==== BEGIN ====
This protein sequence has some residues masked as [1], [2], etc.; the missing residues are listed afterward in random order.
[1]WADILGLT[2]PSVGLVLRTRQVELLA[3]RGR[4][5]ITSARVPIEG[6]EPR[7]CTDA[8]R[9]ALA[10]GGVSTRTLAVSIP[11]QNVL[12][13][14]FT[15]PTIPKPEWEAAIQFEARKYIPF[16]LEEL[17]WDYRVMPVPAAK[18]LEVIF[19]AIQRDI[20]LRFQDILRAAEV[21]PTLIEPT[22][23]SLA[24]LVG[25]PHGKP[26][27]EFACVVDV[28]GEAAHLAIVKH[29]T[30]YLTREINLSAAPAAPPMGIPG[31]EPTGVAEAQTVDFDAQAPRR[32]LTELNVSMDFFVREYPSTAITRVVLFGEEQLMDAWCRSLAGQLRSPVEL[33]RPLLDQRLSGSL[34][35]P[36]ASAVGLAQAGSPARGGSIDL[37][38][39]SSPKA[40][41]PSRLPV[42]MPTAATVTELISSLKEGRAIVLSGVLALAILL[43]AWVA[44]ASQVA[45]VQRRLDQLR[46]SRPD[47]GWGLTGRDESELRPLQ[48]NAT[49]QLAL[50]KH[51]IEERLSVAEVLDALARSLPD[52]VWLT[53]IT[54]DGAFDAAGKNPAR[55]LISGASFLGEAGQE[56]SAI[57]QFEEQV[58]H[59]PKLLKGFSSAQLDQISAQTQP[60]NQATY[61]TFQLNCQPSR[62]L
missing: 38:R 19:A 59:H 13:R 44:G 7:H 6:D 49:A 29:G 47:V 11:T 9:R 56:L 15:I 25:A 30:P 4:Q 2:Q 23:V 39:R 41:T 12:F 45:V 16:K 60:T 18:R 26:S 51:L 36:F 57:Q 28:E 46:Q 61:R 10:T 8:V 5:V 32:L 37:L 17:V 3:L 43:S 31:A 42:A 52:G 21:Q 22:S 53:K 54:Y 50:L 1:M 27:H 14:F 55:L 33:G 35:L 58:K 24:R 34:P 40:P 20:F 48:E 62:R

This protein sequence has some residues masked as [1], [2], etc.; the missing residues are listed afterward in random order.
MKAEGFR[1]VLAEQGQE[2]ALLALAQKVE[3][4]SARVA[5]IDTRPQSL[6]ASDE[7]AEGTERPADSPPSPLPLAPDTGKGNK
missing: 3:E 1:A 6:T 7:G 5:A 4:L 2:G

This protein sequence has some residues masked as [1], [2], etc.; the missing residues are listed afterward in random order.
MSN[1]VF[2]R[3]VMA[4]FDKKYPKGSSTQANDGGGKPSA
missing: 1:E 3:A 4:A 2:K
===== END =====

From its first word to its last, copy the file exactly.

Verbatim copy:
This protein sequence has some residues masked as [1], [2], etc.; the missing residues are listed afterward in random order.
[1]WADILGLT[2]PSVGLVLRTRQVELLA[3]RGR[4][5]ITSARVPIEG[6]EPR[7]CTDA[8]R[9]ALA[10]GGVSTRTLAVSIP[11]QNVL[12][13][14]FT[15]PTIPKPEWEAAIQFEARKYIPF[16]LEEL[17]WDYRVMPVPAAK[18]LEVIF[19]AIQRDI[20]LRFQDILRAAEV[21]PTLIEPT[22][23]SLA[24]LVG[25]PHGKP[26][27]EFACVVDV[28]GEAAHLAIVKH[29]T[30]YLTREINLSAAPAAPPMGIPG[31]EPTGVAEAQTVDFDAQAPRR[32]LTELNVSMDFFVREYPSTAITRVVLFGEEQLMDAWCRSLAGQLRSPVEL[33]RPLLDQRLSGSL[34][35]P[36]ASAVGLAQAGSPARGGSIDL[37][38][39]SSPKA[40][41]PSRLPV[42]MPTAATVTELISSLKEGRAIVLSGVLALAILL[43]AWVA[44]ASQVA[45]VQRRLDQLR[46]SRPD[47]GWGLTGRDESELRPLQ[48]NAT[49]QLAL[50]KH[51]IEERLSVAEVLDALARSLPD[52]VWLT[53]IT[54]DGAFDAAGKNPAR[55]LISGASFLGEAGQE[56]SAI[57]QFEEQV[58]H[59]PKLLKGFSSAQLDQISAQTQP[60]NQATY[61]TFQLNCQPSR[62]L
missing: 38:R 19:A 59:H 13:R 44:G 7:H 6:D 49:A 29:G 47:V 11:T 9:R 56:L 15:I 25:A 30:P 4:Q 2:Q 23:V 39:R 41:T 12:F 45:V 16:K 60:T 18:R 26:S 51:L 36:F 57:Q 28:E 46:Q 61:R 10:T 8:V 5:V 32:L 37:L 17:V 3:L 43:S 31:A 42:A 52:G 21:Q 22:S 53:K 54:Y 50:L 1:M 27:H 14:F 55:L 33:G 35:L 58:K 24:R 34:P 40:P 20:F 48:E 62:R

This protein sequence has some residues masked as [1], [2], etc.; the missing residues are listed afterward in random order.
MKAEGFR[1]VLAEQGQE[2]ALLALAQKVE[3][4]SARVA[5]IDTRPQSL[6]ASDE[7]AEGTERPADSPPSPLPLAPDTGKGNK
missing: 3:E 1:A 6:T 7:G 5:A 4:L 2:G

This protein sequence has some residues masked as [1], [2], etc.; the missing residues are listed afterward in random order.
MSN[1]VF[2]R[3]VMA[4]FDKKYPKGSSTQANDGGGKPSA
missing: 1:E 3:A 4:A 2:K